St. Petersburg Times

Lealman area loses bid to keep fire taxes
Pinellas Park has the upper hand in the battle over an anti-annexation plan to preserve Lealman's tax base.
By ANNE LINDBERG, Times Staff Writer
Published April 24, 2005

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LEALMAN - Pinellas Park has won the latest round in the annexation war over the unincorporated Lealman area.

With some help from that city's lobbyists, a bill died in committee that would have permanently protected the Lealman Fire District from tax losses caused by annexation.

"Clearly, this is the first shot across the bow from Pinellas Park of its intention to annex Lealman properties that could keep our taxes in reason," said Ray Neri, head of the Lealman Community Association and an anti-annexation activist.

"It could destroy our ability to have our fire service by eroding our tax base to the point of not being financially feasible," Neri said. "Any city that would spend $50,000-plus of its taxpayers' money to go after its neighbors' properties . . . is downright disgusting."

Pinellas Park spokesman Tim Caddell conceded the city did hire lobbyist Ron Book to watch out for the municipality's interests in Tallahassee. But that was not because of Lealman, he said. The decision to hire Book in 2003 for an annual cost of about $50,000 came at a time when the city wanted money to fix drainage along Park Boulevard.

That is one of the issues City Council members spoke with Book about. But annexation and the so-called Farkas bill were also high on their agenda when they gave him his marching orders.

The Farkas bill was named after state Rep. Frank Farkas, R-St. Petersburg, who introduced it in 2002. It was designed to help protect the Lealman area's tax base from further erosion by annexations.

Under the system in place before the Farkas bill took effect, the area's fire taxes went to the annexing city even if the Lealman Fire District remained the first responders for the property.

But as properties were annexed, the amount of money available for the Lealman Fire District decreased. To make up for lost revenue, taxes would have had to be increased. Firefighters feared for their jobs and residents complained about the high taxes.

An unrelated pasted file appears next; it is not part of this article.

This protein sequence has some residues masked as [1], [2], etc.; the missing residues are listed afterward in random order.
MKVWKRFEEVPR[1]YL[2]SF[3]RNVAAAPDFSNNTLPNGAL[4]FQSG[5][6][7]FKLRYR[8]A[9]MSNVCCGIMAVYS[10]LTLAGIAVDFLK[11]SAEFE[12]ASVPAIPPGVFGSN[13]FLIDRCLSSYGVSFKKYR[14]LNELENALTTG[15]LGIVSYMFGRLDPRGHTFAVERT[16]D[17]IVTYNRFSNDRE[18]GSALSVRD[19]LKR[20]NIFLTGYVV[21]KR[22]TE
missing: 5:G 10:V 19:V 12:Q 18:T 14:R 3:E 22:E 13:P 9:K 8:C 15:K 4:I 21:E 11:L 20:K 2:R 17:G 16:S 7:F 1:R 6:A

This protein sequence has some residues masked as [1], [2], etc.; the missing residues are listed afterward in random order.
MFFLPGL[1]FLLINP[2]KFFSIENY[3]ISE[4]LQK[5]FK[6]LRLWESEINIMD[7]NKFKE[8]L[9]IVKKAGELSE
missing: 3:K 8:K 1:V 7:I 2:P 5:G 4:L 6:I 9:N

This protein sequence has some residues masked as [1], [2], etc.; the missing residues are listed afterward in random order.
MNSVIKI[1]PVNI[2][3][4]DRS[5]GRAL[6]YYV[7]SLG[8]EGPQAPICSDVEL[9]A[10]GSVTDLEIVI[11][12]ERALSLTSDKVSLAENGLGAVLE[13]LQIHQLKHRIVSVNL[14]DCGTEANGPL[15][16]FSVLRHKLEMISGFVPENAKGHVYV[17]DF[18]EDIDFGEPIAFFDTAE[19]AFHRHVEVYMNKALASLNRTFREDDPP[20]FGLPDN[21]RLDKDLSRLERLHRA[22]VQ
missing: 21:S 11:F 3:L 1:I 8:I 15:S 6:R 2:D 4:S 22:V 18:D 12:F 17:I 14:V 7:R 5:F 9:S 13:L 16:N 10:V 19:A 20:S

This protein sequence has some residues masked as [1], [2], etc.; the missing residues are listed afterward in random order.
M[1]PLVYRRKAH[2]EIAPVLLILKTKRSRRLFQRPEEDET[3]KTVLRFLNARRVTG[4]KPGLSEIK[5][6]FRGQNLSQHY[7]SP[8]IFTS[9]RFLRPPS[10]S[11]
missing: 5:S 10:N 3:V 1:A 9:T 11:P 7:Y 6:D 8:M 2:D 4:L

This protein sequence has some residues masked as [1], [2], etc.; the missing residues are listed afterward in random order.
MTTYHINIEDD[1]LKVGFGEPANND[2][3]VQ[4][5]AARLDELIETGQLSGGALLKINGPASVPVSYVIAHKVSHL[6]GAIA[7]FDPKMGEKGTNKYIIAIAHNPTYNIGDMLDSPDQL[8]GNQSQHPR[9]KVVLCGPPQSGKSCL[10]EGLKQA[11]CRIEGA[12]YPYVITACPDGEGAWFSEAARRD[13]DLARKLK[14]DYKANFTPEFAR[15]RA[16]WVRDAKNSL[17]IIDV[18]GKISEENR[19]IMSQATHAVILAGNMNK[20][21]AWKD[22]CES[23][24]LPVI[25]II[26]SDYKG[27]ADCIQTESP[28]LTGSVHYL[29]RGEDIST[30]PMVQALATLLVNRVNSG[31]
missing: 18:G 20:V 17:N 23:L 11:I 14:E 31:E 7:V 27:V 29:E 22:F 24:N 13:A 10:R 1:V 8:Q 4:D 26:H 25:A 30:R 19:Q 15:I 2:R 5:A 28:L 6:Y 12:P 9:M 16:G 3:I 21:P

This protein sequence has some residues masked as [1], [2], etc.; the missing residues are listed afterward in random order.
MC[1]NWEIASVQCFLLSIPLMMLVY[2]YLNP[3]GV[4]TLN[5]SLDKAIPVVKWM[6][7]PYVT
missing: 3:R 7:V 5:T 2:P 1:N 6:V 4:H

The bill forced the annexing city to pay the fire tax to the Lealman Fire District for five years after annexation. Then the money goes to the city. The bill took effect Jan. 1, 2003 and automatically sunsets Jan. 1, 2008.

The bill that was defeated last week would have eliminated the sunset clause and made the Farkas bill permanent.

Pinellas Park officials were infuriated when the Farkas bill was passed, even though they say they have no intentions of annexing into the Lealman Fire District.

"It's a question of choice," Caddell said. "If a resident wants to annex his property into a city, he should be able to do that."

Neri countered that the Farkas bill does not stop annexation. It merely requires the city to help fund the fire department so adjustments can be made gradually.

It's more than that, Caddell said. If it is a matter of reducing taxes, the Farkas bill fails to do that.

"This bill is not the answer," Caddell said.

The goal, he said, is finding out what is best for residents, not what either the fire district or the city wants. What's best for residents is a high level of service at the lowest possible rates.

"Right now, that's not happening," Caddell said.

Although Pinellas Park can claim a victory now, the Farkas bill is still in effect. And Lealman has until 2007 to try persuading the Legislature to extend the Farkas bill or make it permanent.

That attempt is likely to happen, Lealman fire Chief Rick Graham said.

"We'll keep trying," Graham said.

[Last modified April 24, 2005, 01:02:20]